In a program note, the Public’s Artistic Director, Oskar Eustis, compares the sound of hip-hop to Shakespeare’s use of iambic pentameter, and I couldn’t shake that feeling. Whenever I sit down for a Shakespeare play, there’s an initial period in which I have to get used to the ornate 16th-century language. After five minutes or so I can “sync in,” relax and enjoy the Bard’s beat. Here, we’re held by the hand as the opening number introduces the hip-hop cadence softly, clearly, the beat defined only by snapping fingers. (The orchestra is silent while we “sync in.”) Hamilton’s pre-Revolutionary backstory is presented as a group of song lyrics — the show is “sung through,” meaning there’s no dialogue — which lets us teach ourselves how to listen. As the orchestration later grows more complex (a superb sound mix never allows it to overpower the lyrics), we retain that comfort level, and even though rhymes will soon be flying by as fast as we can register them, we still feel comfortable within the form because of that early tutelage.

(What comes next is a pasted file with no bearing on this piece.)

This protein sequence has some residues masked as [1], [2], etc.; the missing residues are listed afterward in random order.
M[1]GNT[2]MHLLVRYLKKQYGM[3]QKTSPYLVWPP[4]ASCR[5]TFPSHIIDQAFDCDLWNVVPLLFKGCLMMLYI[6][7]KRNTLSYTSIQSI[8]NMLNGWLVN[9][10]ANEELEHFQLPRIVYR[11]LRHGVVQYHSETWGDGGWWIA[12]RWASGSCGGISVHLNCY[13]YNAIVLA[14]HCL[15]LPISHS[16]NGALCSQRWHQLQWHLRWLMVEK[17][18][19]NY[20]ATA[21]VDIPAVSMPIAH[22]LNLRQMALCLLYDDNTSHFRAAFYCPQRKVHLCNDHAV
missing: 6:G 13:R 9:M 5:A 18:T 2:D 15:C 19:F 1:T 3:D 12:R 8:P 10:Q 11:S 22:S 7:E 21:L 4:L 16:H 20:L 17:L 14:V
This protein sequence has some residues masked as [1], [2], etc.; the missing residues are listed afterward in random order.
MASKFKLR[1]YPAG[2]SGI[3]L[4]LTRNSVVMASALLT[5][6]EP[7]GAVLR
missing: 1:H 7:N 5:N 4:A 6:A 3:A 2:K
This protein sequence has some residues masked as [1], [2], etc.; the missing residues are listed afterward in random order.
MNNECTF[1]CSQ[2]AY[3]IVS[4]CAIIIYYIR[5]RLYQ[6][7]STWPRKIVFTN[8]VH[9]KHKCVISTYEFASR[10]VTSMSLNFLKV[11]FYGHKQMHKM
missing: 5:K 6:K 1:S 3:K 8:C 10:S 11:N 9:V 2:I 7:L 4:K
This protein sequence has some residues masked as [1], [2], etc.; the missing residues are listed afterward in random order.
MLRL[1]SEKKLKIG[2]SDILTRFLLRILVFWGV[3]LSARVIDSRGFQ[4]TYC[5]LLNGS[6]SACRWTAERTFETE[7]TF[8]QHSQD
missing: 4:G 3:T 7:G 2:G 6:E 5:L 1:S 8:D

hamilton_public-theaterThis has all been tried before; HAMILTON is simply the most successful at it. BLOODY BLOODY ANDREW JACKSON, billed as an “emo” show, also depicted classic events through a contemporary filter. So did RENT, and even though Jonathan Larson’s songs were a high point of Nineties musical theater, we still got the feeling that the characters were Lower East Side dilettantes roaming through the milieu of LA BOHEME, that they were interpreting Puccini in the light of their own experiences: wow, we’re just like those bohemians. HAMILTON takes things a crucial step farther. Its players inhabit the historical characters. We’re not just like these immigrants, these outcasts mishandled by the plutocrats of their own empire: we ARE them.

HAMILTON is (very nicely) costumed for the period, as was ANDREW JACKSON. The set depends on vaguely period-specific carpentry and director Thomas Kail’s continually clever use of a turntable, which can make the stage appear for dramatic purposes many times larger than it is: 360-degree “camera moves”; a pedestrian approaching from afar, walking past, and disappearing in the distance, etc. What rocks us is the people inside the costumes: they’re all of African, Hispanic, Asian descent. The immigrants have busted open the American creation myth! That Thomas Jefferson…he’s…a black man! (And in Act I, he played Lafayette!) Public Theater founder Joe Papp championed race-(even gender-)neutral casting fifty years ago, which opened the Shakespeare canon to a new generation of actors. HAMILTON says, this isn’t a stunt: the Founding Fathers had more in common with us than you were taught. Then, while we’re busy pondering all that heavy ethnic stuff, a white man walks onstage. Wearing a crown.